Dowell v. Applegate
In Dowell v. Applegate, 152 U.S. 327 (1894), the benefit of a judgment in the Circuit Court of the United States was claimed.
That judgment was the basis of a conveyance to the plaintiff in error, and it was contended that the conveyance was void, inasmuch as the Federal court had no jurisdiction of the suit in which the sale was ordered.
It was held in this court that even if the Federal court erred in assuming or retaining jurisdiction of the suit, its decree being unmodified and unreversed, could not be treated as a nullity.
After citing previous decisions of this court, the court, speaking through Mr. Justice Harlan, said (152 U.S. 340):
"These cases establish the doctrine that, although the presumption in every stage of a cause in a Circuit Court of the United States is that the court is without jurisdiction unless the contrary affirmatively appears from the record, Bors v. Preston, 111 U.S. 252, 255, and the authorities there cited, yet, if such jurisdiction does not so appear, the judgment or final decree cannot, for that reason, be collaterally attacked, or treated as a nullity.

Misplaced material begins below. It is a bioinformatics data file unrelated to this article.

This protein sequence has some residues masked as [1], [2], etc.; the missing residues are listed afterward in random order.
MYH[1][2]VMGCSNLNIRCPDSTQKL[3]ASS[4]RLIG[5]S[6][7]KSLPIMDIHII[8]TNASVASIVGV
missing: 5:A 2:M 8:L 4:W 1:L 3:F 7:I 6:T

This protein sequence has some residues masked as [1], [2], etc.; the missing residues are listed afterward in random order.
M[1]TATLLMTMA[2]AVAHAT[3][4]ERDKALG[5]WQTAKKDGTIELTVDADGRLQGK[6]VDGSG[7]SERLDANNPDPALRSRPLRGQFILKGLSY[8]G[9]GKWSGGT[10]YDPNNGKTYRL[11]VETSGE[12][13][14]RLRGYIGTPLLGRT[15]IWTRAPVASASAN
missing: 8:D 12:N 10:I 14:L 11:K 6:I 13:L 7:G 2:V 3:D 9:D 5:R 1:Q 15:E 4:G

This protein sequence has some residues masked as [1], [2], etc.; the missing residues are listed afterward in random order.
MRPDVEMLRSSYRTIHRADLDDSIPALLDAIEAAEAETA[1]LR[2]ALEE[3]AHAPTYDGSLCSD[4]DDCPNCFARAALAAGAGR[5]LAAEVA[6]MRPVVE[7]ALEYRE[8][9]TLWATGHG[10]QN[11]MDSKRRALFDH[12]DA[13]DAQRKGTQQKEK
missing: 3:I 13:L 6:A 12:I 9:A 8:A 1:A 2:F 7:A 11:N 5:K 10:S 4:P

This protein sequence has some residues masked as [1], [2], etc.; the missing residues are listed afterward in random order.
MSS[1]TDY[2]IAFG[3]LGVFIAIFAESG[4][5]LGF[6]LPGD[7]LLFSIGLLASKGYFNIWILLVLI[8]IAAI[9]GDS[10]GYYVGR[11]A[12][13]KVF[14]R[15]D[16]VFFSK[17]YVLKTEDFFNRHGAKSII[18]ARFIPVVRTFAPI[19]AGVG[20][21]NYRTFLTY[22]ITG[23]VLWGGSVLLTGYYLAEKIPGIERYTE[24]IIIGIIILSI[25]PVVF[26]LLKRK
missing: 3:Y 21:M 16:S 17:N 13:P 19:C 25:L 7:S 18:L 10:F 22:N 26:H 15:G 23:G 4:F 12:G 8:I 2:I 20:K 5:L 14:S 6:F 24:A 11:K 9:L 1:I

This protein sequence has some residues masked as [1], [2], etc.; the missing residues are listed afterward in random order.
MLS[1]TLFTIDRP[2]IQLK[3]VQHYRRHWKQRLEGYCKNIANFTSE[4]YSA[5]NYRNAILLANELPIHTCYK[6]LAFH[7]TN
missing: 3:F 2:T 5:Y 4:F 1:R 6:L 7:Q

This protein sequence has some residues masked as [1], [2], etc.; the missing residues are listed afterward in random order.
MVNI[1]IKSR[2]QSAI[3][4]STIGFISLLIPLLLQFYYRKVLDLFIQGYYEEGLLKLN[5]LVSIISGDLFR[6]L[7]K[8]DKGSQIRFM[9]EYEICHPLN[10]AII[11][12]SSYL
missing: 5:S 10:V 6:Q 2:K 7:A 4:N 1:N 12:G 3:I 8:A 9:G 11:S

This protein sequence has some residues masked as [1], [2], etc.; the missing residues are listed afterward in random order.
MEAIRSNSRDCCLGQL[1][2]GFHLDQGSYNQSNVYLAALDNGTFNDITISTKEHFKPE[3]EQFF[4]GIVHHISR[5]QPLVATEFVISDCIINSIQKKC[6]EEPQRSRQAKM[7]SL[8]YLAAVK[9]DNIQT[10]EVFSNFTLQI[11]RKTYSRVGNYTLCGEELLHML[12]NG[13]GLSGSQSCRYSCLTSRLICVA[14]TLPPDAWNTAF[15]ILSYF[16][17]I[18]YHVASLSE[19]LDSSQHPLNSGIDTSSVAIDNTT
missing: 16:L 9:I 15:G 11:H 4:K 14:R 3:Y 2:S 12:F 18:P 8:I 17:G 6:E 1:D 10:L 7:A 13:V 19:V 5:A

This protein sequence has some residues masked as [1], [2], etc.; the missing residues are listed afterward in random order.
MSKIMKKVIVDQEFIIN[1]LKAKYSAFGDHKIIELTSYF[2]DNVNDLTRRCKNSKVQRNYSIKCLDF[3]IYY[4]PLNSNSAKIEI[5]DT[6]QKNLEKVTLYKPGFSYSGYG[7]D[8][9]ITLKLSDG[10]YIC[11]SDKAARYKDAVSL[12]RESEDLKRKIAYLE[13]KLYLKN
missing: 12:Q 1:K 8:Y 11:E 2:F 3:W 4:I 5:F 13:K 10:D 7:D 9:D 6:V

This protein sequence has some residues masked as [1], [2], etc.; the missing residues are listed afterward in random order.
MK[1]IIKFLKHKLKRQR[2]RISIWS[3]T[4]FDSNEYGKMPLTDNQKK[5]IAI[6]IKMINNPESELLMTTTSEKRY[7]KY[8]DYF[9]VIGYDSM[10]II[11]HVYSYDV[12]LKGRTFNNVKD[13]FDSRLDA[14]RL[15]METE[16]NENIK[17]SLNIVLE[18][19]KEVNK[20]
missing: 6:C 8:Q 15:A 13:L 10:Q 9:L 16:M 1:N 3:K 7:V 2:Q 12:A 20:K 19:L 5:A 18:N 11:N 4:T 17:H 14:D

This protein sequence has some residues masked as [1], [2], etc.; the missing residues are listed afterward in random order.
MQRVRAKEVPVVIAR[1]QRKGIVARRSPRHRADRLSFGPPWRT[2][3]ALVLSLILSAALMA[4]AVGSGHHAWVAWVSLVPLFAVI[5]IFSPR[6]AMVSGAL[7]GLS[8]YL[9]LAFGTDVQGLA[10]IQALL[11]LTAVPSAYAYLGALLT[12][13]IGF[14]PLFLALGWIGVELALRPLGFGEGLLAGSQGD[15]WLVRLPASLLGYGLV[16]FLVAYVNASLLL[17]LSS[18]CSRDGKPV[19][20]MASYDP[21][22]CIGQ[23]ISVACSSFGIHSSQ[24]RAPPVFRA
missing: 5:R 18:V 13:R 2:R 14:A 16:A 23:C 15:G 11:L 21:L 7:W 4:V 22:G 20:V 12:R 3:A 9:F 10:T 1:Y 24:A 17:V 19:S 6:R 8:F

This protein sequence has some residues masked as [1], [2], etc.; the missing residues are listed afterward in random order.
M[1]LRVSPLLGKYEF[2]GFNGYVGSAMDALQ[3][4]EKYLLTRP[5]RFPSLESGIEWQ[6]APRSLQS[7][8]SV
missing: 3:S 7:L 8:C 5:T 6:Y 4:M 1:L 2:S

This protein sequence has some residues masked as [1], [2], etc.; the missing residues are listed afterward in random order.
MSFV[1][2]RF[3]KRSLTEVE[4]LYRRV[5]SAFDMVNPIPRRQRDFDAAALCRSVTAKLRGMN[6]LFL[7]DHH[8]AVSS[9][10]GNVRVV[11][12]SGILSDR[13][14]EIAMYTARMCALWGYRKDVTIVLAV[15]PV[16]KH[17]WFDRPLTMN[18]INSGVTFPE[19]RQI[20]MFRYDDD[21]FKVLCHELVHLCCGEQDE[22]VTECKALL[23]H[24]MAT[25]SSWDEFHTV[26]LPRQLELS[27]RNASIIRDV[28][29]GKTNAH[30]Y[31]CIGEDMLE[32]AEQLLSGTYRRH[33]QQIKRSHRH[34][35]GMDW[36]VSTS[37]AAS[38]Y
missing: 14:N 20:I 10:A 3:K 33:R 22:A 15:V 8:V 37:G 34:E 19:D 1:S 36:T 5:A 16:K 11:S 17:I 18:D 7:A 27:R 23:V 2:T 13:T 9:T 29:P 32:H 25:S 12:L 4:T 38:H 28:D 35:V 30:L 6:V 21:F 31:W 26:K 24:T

"These authorities, above cited, it is said, do not meet the present case, because the ground on which, it is claimed, the Federal court assumed jurisdiction was insufficient in law to make this case one arising under the laws of the United States. But that was a question which the Circuit Court of the United States was competent to determine in the first instance. Its determination of it was the exercise of jurisdiction. Even if that court erred in entertaining jurisdiction, its determination of that matter was conclusive upon the parties before it, and could not be questioned by them, or either of them, collaterally, or otherwise than on writ of error or appeal to this court."